God will therefore declare them righteous and thereby make them righteous by his declaration. This is justification. When this happens, a living seed is implanted in that person’s mind and heart and begins to grow and transform him. Without this seed of the gospel, people will not produce good fruit for God.



The human race has fallen in the sin of Adam, and God prepared the way of salvation in the Old Testament and then fulfilled his promises of salvation in his Son who saves all that put their faith in the good news about salvation in him. Those who do so will be transformed and produce a good harvest for God. This is true of a single individual as well as of many individuals. When the gospel is preached in a given area and a number of people believe in it and join together in expressing their faith and celebrating the sacraments that Jesus left us, the kingdom grows in that place.



Without the gospel being preached, that place would be like a field full of weeds producing nothing useful, no wheat that can be made into bread to eat. Our work of preaching the gospel is a somewhat external activity, because the gospel itself is the living seed that transforms people who accept it with faith. We can preach all we want, but if people do not accept our preaching with faith, there will be no harvest for God among them.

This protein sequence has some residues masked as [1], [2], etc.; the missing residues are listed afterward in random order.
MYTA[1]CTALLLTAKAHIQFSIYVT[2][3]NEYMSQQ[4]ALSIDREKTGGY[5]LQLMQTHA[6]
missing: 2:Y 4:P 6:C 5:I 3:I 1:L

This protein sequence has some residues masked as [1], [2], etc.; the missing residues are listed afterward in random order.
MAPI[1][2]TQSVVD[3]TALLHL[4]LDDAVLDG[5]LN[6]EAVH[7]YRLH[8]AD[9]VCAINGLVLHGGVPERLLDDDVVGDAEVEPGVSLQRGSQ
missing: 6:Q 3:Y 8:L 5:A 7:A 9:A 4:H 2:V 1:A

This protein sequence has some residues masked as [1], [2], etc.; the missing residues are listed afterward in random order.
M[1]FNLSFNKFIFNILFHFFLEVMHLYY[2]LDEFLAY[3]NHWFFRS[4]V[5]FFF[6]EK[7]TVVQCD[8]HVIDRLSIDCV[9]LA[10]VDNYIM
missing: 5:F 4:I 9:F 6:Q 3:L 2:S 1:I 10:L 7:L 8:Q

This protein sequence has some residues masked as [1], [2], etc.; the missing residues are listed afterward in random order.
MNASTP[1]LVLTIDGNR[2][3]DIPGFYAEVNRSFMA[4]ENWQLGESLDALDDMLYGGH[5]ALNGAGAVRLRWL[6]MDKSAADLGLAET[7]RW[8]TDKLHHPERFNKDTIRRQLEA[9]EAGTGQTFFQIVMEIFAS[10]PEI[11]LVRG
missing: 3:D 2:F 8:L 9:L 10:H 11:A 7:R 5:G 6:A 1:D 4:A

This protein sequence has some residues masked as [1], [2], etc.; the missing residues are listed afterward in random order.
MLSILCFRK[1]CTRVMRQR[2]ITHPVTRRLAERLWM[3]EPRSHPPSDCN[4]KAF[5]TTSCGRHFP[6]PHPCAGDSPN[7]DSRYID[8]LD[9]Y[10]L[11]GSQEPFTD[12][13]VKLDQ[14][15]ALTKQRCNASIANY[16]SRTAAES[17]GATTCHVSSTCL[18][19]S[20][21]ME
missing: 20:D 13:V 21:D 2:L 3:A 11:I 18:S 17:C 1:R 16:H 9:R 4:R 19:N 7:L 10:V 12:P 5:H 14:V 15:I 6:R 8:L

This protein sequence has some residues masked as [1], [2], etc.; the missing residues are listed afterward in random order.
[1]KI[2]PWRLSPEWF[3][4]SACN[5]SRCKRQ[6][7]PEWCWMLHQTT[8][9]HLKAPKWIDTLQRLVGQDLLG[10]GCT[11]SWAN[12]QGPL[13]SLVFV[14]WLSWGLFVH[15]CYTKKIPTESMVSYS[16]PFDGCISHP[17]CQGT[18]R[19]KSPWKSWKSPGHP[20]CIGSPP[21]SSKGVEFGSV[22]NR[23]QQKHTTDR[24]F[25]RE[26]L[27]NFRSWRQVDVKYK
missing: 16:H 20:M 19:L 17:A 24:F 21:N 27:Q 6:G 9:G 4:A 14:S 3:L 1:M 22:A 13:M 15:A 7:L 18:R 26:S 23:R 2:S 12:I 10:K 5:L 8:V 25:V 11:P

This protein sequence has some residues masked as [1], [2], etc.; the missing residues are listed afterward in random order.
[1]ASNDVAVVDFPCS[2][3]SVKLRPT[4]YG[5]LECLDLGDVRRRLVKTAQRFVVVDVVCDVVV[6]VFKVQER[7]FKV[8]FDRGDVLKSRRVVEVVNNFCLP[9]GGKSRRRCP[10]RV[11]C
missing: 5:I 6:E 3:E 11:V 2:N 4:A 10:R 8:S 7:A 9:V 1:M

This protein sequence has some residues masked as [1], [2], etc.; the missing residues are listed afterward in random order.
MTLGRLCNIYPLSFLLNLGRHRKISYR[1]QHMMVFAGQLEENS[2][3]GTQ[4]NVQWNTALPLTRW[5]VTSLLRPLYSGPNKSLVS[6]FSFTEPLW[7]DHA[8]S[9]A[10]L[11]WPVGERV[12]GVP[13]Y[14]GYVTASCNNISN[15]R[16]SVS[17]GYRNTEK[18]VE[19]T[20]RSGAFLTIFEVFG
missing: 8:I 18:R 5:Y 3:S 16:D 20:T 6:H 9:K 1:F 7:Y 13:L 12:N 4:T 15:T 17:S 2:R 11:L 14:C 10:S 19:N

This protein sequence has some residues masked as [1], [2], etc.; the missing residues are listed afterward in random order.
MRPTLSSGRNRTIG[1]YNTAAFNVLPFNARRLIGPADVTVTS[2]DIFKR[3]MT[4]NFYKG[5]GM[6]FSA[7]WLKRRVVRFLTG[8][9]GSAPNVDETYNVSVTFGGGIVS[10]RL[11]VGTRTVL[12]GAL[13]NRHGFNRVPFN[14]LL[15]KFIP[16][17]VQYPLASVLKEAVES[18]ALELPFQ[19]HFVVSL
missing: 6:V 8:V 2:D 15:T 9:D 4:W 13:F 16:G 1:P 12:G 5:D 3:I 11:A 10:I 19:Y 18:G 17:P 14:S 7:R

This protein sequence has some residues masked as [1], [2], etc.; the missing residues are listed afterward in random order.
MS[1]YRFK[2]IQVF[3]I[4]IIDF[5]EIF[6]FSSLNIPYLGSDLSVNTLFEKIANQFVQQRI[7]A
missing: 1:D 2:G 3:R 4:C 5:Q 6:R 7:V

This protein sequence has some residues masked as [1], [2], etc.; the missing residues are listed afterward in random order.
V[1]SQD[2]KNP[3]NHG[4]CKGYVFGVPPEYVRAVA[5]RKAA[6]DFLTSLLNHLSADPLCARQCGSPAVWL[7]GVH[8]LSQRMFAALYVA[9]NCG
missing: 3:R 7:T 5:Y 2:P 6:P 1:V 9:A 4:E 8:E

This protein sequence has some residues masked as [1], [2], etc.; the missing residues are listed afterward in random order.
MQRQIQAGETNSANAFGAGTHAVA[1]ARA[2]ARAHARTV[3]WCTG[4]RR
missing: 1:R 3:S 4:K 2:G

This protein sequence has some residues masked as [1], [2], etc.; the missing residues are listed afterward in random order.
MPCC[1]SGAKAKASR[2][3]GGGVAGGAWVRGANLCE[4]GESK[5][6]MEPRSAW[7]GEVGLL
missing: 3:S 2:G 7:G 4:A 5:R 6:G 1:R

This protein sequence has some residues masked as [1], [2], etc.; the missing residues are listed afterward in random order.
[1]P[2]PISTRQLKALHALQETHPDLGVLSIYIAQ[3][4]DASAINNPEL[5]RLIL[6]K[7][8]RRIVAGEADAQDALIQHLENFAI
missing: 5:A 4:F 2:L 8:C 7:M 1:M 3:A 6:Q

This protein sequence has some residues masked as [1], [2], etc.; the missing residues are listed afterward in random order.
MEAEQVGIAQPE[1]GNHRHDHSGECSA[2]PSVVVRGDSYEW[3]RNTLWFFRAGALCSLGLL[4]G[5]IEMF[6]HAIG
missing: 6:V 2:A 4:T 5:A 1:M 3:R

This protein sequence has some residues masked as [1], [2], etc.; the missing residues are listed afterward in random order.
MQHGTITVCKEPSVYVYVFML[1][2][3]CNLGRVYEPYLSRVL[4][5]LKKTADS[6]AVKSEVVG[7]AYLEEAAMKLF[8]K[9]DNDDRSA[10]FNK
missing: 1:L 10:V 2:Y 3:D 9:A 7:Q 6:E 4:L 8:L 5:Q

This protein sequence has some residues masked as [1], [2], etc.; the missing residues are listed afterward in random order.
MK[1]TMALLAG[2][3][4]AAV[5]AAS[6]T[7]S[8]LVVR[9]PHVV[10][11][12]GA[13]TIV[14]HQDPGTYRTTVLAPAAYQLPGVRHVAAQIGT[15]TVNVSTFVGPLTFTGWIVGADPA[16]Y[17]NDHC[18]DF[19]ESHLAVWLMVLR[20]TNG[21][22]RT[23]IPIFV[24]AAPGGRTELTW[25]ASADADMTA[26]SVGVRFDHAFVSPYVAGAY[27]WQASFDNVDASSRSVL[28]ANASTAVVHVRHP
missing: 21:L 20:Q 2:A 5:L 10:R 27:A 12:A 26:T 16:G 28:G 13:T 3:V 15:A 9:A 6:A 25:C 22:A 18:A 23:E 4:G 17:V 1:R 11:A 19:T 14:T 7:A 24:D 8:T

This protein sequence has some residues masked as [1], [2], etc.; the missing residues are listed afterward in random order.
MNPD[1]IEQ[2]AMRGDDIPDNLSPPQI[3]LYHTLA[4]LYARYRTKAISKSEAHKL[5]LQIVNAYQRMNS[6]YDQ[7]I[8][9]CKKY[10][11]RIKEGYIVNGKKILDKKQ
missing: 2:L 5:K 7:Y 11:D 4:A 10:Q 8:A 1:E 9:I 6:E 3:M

These two parables show that the Church had very small beginnings, like a seed that is planted and is growing until harvest time. There is a great contrast between the original seed, especially a mustard seed, which is the smallest of all seeds known in Palestine at that time by the ordinary people, and the final shrub that it becomes within a short period of time.



We who try to sow the seed by preaching the gospel should realize the limits of our activity. We preach it with faith as a true message from God about salvation in his Son through faith in him, because of his atoning death for our sins on the cross. But the transforming work that this gospel message does in the hearts of believers is something beyond our knowledge. We are only like a farmer who sows the seed and then goes to sleep and wakes up again, while the seed meanwhile sprouts on its own, and he has no idea what makes it sprout and how it works.